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Produced by Wadada, Seven was created as a “spiritual concept” album. “I wanted to bring all the religions together and do something different from just doing all this music based on different ragas,” says Wadada. For this ambitious project, Wadada called on guests like punk poet John Cooper-Clarke, surreal wordsmith Professor Stanley Unwin, and vocalist Helen Watson. Additionally, the recording includes a cast of musicians including harmonium player Kadir Durvesh, tabla player Sharda Sahai, and bassist Lizard Logan.

Kokoromochi

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Suns of Arqa released four LPs in 1992. For the first one, Kokoromochi, Wadada reached deeper into ambient dub territory. “With that LP, I just wanted to go back to making ragas,” says Wadada. It was the first Suns of Arqa LP to feature Wadada on sitar alongside bansuri player Raghunath Seth, tabla player Mick Ripsher, tambura player Aziz Zeria, and santoor player Dhevdhas Nair.

Jaggernaut Whirling Dub

The fourth 1992 release, Jaggernaut Whirling Dub was, in the words of Wadada, “The ultimate transcendental trip to ‘turn off, tune in, and enter the cosmic void.’” Jaggernaut Whirling Dub opens with “Jagnath Bhairavi” mixed to ambient dub perfection by Killing Joke bassist Youth. “He got in touch with me to say he liked my stuff and did I want anything mixing,” says Wadada. “At the time, I was making Jaggernaut Whirling Dub and I went down to London to his Brixton studios of Dragonfly Records. I really didn’t know he’d been behind all these hit records.”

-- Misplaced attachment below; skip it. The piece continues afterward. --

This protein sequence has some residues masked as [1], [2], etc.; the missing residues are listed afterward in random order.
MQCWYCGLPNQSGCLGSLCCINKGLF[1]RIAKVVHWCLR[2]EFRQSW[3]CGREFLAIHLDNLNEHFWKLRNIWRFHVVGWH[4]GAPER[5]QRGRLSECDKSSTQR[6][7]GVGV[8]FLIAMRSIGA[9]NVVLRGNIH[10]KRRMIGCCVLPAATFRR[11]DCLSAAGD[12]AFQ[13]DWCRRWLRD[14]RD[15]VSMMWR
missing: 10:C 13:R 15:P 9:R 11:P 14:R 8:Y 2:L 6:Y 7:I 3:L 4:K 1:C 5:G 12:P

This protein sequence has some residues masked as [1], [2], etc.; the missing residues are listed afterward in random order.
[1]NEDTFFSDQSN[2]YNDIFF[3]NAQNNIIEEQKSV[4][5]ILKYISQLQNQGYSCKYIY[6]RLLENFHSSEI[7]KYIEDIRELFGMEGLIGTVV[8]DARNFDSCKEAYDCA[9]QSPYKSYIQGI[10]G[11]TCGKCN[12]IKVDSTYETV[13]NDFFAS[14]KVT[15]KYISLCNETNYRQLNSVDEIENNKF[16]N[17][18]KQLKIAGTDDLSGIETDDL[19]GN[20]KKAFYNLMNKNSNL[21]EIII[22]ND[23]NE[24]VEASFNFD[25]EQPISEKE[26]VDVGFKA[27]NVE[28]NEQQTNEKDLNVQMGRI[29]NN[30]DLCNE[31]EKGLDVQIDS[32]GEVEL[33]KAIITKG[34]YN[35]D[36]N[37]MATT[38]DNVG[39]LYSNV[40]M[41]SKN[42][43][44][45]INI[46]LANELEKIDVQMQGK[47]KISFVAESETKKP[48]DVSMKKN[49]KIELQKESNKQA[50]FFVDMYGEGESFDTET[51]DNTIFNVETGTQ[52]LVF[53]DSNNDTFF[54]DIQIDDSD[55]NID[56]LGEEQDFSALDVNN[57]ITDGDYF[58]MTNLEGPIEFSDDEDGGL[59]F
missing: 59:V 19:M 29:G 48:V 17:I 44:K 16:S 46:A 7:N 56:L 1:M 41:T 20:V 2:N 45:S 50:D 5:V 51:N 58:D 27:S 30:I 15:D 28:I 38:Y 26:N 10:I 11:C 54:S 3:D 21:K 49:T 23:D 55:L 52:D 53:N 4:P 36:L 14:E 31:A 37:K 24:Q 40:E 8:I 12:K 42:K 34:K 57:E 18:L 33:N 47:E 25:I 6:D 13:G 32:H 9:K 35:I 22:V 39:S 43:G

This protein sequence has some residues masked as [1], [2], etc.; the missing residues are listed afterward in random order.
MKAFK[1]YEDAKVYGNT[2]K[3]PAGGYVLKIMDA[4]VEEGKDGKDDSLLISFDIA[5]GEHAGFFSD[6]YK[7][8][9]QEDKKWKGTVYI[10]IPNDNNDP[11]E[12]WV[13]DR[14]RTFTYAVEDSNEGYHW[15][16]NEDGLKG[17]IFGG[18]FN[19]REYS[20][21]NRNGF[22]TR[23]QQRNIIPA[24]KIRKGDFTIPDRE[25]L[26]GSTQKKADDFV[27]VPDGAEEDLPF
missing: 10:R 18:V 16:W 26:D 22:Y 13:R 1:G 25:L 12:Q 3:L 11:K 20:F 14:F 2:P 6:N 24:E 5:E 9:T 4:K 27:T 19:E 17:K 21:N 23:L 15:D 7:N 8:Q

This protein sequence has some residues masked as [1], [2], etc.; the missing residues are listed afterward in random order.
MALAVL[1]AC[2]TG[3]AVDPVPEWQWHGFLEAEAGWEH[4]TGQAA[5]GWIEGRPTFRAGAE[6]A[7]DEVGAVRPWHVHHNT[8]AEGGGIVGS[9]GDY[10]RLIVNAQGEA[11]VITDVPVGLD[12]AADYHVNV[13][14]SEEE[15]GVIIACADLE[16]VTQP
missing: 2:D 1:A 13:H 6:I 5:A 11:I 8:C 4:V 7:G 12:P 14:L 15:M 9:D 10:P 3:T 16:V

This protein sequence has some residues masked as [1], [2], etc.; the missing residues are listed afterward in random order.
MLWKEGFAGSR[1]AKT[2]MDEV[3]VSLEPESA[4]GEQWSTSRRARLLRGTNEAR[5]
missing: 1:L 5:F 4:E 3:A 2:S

Live at Band on the Wall

Released in 2013, this 1982 live recording captured one of the group’s expanded line-ups with the great Jamaican DJ Prince Far I. A year later, a gunman shot and killed Prince Far I; the release serves as a posthumous tribute. “He really loved doing ‘Brujo Magic’ live,” says Wadada. Prince Far I’s voice reaches its peak on the sadly prophetic “Throw Away Your Guns” and “What You Gonna Do on the Judgement Day.”

Know Thyself?

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Based on four Indian ragas, Know Thyself was produced by Wadada and features the late Raghunath Seth, a master of the Indian flute known as the bansuri. “Raghunath was one of the greatest bansuri players who ever lived, and I really miss him,” says Wadada. The bansuri’s balm-like tones soothe the ears on opening track “Natbhairav.” The track is a meditative work that sets the tone for the three other 15-minute long tracks.

Stranger Music

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Stranger Music was inspired by Leonard Cohen’s songs and writings, all of which are given the Suns of Arqa world dub treatment. “We used the tracks recorded by Bryn [Jones] for what was going to be the second collaboration with Muslimgauze,” says Wadada. Vocalist Angel Eye (Wadada’s wife Angela), South African pianist Bheki Mseleku, and the Quatre Voix choral singers helped Wadada realize his ambitions on an LP that brought an unexpected twist on the dark folk and poetry of the late songwriter. Highlights include a haunting version of “Sisters of Mercy” from Cohen’s 1967 debut Songs Of Leonard Cohen, and “Magic Is Afoot,” which takes its name from a mantra from Cohen’s second novel, Beautiful Losers